WILSON COUNTY, Tenn. (WKRN) — The coronavirus pandemic has impacted nearly every facet of day-to-lives. Schools shut down, concerts canceled, pro sports postponed. The contagion has caused record drops in the stock market.
There’s at least one silver lining in Wilson County, where the virus has closed the schools but freed up 36 School Resource Officers to work other important jobs.
Capt. Scott Moore tells News 2 that the SROs will be helping to beef up patrols on the roads and help with the delivery of paperwork in the courts.
One of the bright spots, at least on this Monday, was the ability of the SROs to carry food baskets to families in need.
“It’s heartwarming to us because we want to be involved in our community and strengthen those relationships and in a time of crisis there is nothing better than going out there and doing something good for community,” said Capt. Moore.
Over at Castle Heights Elementary School, volunteers including deputies and Lebanon police officers were hard at work packing lunch boxes for needy families.
Since the Tornado, The Family Resource Center has been hard at work taking in food and water donated from citizens across Middle Tennessee.
Kindergarten teacher Cindy Spickard is one of the volunteers, she also teaches five and six-year-olds at Byars Dowdy Elementary School.
She says that 11 of her 21 students this year are on the free or reduced lunch program that guarantees them at least one good meal each and every day.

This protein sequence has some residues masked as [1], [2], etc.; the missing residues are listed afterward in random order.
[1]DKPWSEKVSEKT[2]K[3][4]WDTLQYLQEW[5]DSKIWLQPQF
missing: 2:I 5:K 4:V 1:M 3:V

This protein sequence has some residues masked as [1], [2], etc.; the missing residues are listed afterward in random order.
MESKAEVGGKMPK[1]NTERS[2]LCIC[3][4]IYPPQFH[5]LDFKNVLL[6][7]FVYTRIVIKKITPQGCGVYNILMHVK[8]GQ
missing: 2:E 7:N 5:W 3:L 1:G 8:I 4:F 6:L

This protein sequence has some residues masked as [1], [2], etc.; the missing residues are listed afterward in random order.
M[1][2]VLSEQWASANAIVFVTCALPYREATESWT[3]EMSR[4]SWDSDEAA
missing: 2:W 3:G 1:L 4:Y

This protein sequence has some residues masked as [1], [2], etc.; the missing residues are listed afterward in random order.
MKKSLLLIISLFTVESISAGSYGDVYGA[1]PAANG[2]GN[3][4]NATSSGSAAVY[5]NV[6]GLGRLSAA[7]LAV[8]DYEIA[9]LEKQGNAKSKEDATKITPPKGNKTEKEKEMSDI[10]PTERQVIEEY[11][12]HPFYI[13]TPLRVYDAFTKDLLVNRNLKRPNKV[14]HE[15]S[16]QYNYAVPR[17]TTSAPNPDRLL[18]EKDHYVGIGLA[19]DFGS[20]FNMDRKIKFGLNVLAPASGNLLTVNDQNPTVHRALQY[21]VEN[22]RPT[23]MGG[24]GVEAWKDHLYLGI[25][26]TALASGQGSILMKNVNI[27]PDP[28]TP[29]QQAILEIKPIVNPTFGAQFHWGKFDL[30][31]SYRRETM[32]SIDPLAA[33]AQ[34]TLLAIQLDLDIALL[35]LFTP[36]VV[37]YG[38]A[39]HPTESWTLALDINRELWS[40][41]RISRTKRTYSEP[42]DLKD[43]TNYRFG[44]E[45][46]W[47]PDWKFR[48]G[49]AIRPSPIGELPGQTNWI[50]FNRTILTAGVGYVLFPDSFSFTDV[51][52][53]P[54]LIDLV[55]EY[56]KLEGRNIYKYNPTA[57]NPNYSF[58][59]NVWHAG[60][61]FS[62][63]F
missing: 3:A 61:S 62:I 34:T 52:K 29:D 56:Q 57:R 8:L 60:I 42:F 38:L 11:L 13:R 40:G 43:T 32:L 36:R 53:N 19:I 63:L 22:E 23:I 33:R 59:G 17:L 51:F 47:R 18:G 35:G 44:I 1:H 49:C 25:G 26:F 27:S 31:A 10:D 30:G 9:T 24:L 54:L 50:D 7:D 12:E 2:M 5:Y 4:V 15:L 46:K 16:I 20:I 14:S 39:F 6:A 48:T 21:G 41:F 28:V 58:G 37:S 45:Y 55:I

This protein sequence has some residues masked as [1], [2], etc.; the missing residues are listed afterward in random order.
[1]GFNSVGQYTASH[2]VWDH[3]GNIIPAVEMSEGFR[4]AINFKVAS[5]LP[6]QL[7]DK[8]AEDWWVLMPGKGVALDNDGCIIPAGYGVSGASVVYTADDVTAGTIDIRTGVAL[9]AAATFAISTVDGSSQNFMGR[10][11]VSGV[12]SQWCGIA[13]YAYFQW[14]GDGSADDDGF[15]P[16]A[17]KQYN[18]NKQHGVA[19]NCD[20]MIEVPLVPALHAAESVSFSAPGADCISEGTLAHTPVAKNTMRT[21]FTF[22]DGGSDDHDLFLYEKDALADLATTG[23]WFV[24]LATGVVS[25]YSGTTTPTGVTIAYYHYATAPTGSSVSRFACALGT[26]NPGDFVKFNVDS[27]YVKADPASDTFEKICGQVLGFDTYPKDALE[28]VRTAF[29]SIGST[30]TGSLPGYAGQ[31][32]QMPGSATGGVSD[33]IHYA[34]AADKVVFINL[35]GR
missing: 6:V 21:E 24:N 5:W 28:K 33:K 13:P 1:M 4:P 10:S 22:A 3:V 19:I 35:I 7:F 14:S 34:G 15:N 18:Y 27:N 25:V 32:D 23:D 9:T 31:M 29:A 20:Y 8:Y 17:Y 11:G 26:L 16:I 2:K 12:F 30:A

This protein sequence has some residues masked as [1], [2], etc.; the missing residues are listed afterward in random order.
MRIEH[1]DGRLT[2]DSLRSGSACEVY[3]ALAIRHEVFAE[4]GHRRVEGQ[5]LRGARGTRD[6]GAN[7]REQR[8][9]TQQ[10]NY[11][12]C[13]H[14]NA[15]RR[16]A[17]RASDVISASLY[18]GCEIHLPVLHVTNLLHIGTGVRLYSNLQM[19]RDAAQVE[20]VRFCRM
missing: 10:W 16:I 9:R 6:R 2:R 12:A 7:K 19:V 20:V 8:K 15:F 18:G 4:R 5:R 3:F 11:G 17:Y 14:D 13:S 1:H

“It’s crazy thinking that anyone should go hungry in this day and time but they do and it’s children,” said Spickard.
After the tornadoes, donations poured in to the center for displaced families. Organizers with the center say that since March 3, more than a million dollars worth of products has come in and then gone out the door to families who needed food and shelter and other items.
Monday morning, that goodwill was targeting hungry kids and their families.
And because the virus shut down the schools, Wilson County SROs were able to donate their time to deliver the baskets.
Spickard says it reminds the kids they matter.
“Yes and it shows the kids they are still loved no matter what, and we are believing in you and behind you all the way,” said Spickard.
If you want to help the Family Resource Center, you can call (615) 804-2460 or email Beth Petty at firstname.lastname@example.org.
Stay with News 2 for continuing coverage of the COVID-19 Pandemic.